Directors don’t have a consistently identifiable “prime” in the way that, say, boxers do. Film history offers plenty of instances of late bloomers and early flame-outs. Inasmuch as we can identify a period of peak power in cineastes, however, it is when experience has been gained and age hasn’t begun to demand its compromises. Paul Thomas Anderson has by now entered this period, along with his rough contemporaries Darren Aronofsky, Wes Anderson and Christopher Nolan, the Hollywood directors nearest to him in age, clout and aspiration.
If you were in the process of discovering the world of cinema in the late Nineties, as this author was, Paul Thomas Anderson was impossible to ignore. His feature debut Hard Eight (1996), a tightly scripted and modestly scaled genre film, went largely unnoticed, but follow-up ensemble drama Boogie Nights (1997), a three-ring circus of show-off camerawork and substance-abuse-fueled seventies melodrama, couldn’t be missed. A decade on, another period piece, There Will Be Blood (2007), starring Daniel Day-Lewis as turn-of-the-last-century wildcatter Daniel Plainview, cemented his reputation as a major director—the historian and chronicler not only of the fates of driftless individuals but also of the sad secret life of the United States.
Anderson has never lacked for ambition—and as with any extravagant artistic undertaking, this has engendered debate as to if the work is brilliant or Brummagem. Taken together, his films offer a wide-angle narrative of the twentieth-century American experience, suffused with popular indigenous themes such as lives of quiet desperation and beating against the current ceaselessly into the past. This loftiness of intention is legible not only in the content of an Anderson film, but also in its form. Even his “small” films like Hard Eight and Punch-Drunk Love (2002)—the only of his movies shy of two hours—are amped up by his visual sense and knack for graphic impact. Think of the succinct image of alienation that opens Punch-Drunk Love: Adam Sandler’s Barry Egan rammed in the far corner of a widescreen frame, hunched over his desk in a bare warehouse, a strip of blue paint on a blank wall perfectly matching his boxy blue suit. Anderson has said that John Sturges’s commentary track on the LaserDisc of Bad Day at Black Rock (1955), the first MGM production shot in CinemaScope, taught him everything that he knows about film directing. He favors big and consciously “cinematic” formats, including wide-gauge 70mm and anamorphic Panavision lenses, and at a time when the widescreen is often used as an unconsidered default, he is among a handful of filmmakers who really composes for it. Yet the boldness and sweep of Anderson’s aesthetic is connected to what can make his films such frustrating experiences. The talent and imagination are undeniable, and so too is the tiptoe exertion that accompanies their inevitable reach for the transcendent—a strain we register as viewers at precisely the moments when we should be feeling the transcendence itself.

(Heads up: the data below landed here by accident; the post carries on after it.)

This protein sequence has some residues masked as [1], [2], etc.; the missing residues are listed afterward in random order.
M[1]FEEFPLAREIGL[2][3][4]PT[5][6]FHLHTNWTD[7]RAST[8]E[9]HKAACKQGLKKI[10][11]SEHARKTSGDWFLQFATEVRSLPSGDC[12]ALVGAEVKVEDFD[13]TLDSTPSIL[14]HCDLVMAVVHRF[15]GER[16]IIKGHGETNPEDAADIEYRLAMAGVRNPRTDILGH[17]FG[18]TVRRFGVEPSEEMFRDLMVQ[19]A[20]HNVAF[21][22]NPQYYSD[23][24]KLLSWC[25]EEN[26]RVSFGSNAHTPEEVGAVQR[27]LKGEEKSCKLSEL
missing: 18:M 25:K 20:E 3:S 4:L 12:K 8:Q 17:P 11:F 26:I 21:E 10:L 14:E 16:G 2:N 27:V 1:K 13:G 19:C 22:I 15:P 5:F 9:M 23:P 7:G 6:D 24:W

Anderson’s American chronicle expresses an unusual Pacific-leaning bias. California is the epicenter of the Anderson universe, playing a crucial role in nearly all his films, with greater Los Angeles given pride of place. (The forthcoming Phantom Thread, set in London in the Fifties, will be an outlier.) Anderson is himself a first-generation Californian; his father, Ernie, was a native of Lynn, Massachusetts who’d been stationed in the Pacific while serving with the U.S. Navy during World War II—like Joaquin Phoenix’s character Freddie Quell in The Master (2012). Ernie Anderson made himself a cult star in Cleveland in the mid-Sixties as Ghoulardi, a beatnik, Van Dyke beard-sporting late-night horror movie show host who took potshots at the unhip bedroom community of Parma, Ohio. Then he headed west where he made a modest fortune as the voice of ABC, raising his family in Studio City in the San Fernando Valley, something like the Parma of Los Angeles.
Many of Anderson’s movies exude a fascinated repulsion-attraction towards his home town’s less scenic precincts, the cityscape that Pauline Kael, reviewing Alex Cox’s Repo Man in 1984, referred to as “the LA of freeways and off ramps and squarish pastel-colored buildings that could be anything and could turn into something else overnight.” Anderson has a marked affinity for retail-operation showrooms: the “Super Cool” stereo store that Buck (Don Cheadle) dreams of in Boogie Nights; the furniture wholesaler Solomon & Solomon (one of many Old Testament references) in Magnolia (1999); the rival small businesses run by Punch-Drunk Love foils Egan and Dean Trumbell (Philip Seymour Hoffman), proprietors respectively of a novelty toilet-plunger concern and D & D Mattress; and the downtown department store in The Master where Quell has a brief stint as a portrait photographer. These settings are the backdrops of Anderson’s youth, reflecting the strong autobiographical bent of his films: the deathbed vigil over Jason Robards’s cancer-stricken Earl Partridge in Magnolia came not long after Anderson had witnessed his own father’s slow dying.